When am I required to take my RMD?

Once you reach your RMD age, you are required to take them by the deadlines below:

  • The year you reach your RMD age: You must take your RMD by April 1 of the year after you reach your RMD age. For example, if you turn 73 in October 2024, your first RMD must be taken by April 1, 2025, and your second RMD must be taken by December 31, 2025.
  • The years after you reach your RMD age: You have until Dec. 31 to take your RMD each year.

When should I begin taking my RMD?

While some plans allow you to delay an RMD until you retire, the simplest approach for many individuals is to take the first RMD by Dec. 31 in the year they reach their RMD age and continue taking RMDs by Dec. 31 every year after that. With this approach, you do not have to take two RMDs in the year following the year you reach your RMD age.

How are RMDs calculated by the IRS?

Your RMD amount is usually based off the IRS Uniform Lifetime Table and the fair market value (FMV) or entire interest value (EIV) of your retirement plan on Dec. 31 of the prior year.

RMDs are determined separately for each of your retirement plans and are required per individual, not per couple. If you have a spouse who is more than 10 years younger than you that is the sole beneficiary of your account a different life expectancy table is used, which can allow for a smaller RMD. In each case, the RMD is calculated by dividing the year-end account value by the applicable life expectancy factor.  Calculations for inherited IRAs are different and depend on several different factors – please see IRS publication 590-B.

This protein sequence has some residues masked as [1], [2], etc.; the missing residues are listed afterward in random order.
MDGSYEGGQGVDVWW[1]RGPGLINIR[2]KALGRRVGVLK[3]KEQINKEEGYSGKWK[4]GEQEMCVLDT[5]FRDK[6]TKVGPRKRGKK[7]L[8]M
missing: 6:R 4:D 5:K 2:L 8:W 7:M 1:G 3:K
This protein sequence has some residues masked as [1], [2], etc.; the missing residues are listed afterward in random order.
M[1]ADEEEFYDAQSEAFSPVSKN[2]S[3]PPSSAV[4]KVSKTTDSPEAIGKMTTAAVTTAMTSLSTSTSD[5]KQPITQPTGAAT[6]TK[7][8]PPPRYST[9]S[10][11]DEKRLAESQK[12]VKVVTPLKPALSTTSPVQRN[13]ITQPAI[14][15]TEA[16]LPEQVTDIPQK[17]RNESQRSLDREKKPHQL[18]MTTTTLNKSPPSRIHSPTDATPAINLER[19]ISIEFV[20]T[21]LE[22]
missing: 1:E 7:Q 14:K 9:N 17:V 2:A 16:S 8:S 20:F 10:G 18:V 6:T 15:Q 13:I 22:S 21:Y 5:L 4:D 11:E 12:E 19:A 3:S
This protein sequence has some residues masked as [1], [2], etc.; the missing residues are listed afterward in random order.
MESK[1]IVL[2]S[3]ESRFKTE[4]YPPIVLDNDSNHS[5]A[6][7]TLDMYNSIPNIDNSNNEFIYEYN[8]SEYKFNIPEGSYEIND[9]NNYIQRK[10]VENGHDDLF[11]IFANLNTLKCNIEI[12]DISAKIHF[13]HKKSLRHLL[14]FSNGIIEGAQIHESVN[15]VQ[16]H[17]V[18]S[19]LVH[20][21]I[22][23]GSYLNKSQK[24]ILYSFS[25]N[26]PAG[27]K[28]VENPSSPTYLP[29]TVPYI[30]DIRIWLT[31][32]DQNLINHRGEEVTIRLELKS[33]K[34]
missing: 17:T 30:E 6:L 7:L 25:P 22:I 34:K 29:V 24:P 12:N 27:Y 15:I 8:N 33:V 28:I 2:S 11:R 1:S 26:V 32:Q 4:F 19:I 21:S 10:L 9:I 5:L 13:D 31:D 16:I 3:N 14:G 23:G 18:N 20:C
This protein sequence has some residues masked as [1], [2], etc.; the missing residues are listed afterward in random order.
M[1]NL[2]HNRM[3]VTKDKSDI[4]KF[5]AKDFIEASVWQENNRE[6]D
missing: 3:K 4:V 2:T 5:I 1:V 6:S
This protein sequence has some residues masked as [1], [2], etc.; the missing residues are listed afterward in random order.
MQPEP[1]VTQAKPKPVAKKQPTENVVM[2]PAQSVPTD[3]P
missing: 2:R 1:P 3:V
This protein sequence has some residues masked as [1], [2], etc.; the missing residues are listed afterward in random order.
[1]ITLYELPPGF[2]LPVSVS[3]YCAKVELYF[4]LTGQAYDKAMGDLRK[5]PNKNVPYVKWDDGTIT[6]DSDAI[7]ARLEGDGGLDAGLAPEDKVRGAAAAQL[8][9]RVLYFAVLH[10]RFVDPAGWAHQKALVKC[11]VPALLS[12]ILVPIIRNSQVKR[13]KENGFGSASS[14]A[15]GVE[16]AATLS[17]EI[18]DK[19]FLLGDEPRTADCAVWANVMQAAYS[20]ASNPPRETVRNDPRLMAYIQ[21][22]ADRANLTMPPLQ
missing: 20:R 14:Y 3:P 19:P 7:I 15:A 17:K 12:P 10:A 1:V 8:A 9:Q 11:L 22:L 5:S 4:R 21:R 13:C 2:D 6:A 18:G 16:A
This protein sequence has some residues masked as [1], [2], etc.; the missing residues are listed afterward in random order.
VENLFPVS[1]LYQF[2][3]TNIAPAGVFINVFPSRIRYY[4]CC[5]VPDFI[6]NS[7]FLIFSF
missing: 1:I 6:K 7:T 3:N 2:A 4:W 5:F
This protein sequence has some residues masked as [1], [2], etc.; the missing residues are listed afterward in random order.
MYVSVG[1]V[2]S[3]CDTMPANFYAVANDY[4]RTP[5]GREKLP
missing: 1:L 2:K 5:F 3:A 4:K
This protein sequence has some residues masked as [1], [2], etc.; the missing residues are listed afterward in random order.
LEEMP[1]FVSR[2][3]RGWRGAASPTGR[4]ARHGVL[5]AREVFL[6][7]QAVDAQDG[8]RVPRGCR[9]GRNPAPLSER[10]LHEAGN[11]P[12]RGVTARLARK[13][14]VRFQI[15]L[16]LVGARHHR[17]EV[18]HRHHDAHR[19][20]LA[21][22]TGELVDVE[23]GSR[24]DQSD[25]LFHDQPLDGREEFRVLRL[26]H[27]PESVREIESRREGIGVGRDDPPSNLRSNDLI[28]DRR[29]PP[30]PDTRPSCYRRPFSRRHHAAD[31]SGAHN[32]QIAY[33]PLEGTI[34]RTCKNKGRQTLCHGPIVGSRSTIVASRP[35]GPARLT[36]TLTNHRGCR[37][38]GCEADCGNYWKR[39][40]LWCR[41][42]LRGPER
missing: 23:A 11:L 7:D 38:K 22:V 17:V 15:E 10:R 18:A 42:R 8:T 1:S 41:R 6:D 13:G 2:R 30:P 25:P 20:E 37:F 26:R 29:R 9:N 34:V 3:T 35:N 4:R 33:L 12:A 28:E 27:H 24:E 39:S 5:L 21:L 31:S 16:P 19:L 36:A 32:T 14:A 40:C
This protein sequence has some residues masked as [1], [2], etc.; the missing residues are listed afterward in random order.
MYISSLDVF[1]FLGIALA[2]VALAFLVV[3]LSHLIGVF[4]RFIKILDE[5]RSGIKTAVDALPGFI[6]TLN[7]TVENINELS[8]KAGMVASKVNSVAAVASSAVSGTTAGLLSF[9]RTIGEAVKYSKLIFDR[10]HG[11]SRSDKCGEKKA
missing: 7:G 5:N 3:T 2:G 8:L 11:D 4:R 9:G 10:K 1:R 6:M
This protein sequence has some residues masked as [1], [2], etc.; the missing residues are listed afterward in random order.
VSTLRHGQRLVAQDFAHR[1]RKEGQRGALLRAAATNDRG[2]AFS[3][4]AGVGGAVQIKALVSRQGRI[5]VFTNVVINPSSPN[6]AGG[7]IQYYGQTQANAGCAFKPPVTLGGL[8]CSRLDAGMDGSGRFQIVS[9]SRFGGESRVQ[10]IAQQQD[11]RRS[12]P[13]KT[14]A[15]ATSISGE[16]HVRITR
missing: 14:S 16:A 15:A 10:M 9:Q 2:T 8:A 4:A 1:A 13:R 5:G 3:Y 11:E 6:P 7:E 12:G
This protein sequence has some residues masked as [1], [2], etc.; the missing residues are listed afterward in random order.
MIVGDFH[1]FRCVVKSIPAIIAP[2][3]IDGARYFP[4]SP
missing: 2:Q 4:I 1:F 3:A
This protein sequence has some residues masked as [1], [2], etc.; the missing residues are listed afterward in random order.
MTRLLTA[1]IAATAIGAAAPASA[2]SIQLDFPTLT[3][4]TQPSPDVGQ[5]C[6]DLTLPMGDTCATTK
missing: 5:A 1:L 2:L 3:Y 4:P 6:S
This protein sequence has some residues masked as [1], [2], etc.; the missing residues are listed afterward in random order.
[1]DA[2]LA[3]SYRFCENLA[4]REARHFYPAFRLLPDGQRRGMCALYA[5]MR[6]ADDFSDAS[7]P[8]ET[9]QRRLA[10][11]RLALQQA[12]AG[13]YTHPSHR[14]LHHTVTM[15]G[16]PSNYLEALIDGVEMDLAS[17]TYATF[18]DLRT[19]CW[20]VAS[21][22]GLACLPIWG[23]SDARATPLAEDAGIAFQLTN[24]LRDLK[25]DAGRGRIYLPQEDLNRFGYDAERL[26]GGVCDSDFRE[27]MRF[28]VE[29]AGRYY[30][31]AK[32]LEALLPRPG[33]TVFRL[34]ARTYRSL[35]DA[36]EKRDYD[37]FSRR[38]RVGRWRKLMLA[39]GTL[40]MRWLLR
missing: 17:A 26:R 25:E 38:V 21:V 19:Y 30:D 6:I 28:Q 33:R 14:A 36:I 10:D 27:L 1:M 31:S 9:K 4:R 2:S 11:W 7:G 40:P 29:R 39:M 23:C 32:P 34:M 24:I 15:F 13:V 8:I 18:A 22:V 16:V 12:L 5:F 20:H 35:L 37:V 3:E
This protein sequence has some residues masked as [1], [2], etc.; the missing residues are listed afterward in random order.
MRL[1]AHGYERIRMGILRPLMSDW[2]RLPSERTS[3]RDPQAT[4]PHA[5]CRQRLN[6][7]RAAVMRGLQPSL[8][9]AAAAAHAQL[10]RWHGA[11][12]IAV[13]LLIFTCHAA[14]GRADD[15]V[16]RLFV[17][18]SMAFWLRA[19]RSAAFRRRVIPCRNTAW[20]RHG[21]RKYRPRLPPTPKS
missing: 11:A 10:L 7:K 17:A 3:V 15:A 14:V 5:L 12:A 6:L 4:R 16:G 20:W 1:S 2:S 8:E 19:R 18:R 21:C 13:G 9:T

How do I determine my RMD amount?

Collect RMD requirements for each account from the company that holds the account. This RMD worksheet from the IRS can also be a helpful supplemental resource. Work with my team and your tax professional to help ensure you know what you need to take out and have a plan for when you will take the distributions.

What retirement accounts are subject to RMDs?

RMD rules apply RMD rules do not apply
  • Traditional IRAs*
  • SEPs
  • Inherited IRAs
  • Inherited Roth IRAs
  • Profit-sharing plans
  • 401(k)
  • 403(b)
  • 457(b)
  • Roth IRA (if you are the original owner)
  • Non-qualified annuities
  • Roth 401(k)**
  • Roth 403(b)**

*Annuities held within Traditional IRAs are included in the RMD calculation for the IRA.

**Designated Roth accounts in a 401(k) or 403(b) plan were subject to RMD rules prior to 2024. However, for 2024 and later years, RMDs are no longer required from these accounts if you are the original owner of the account.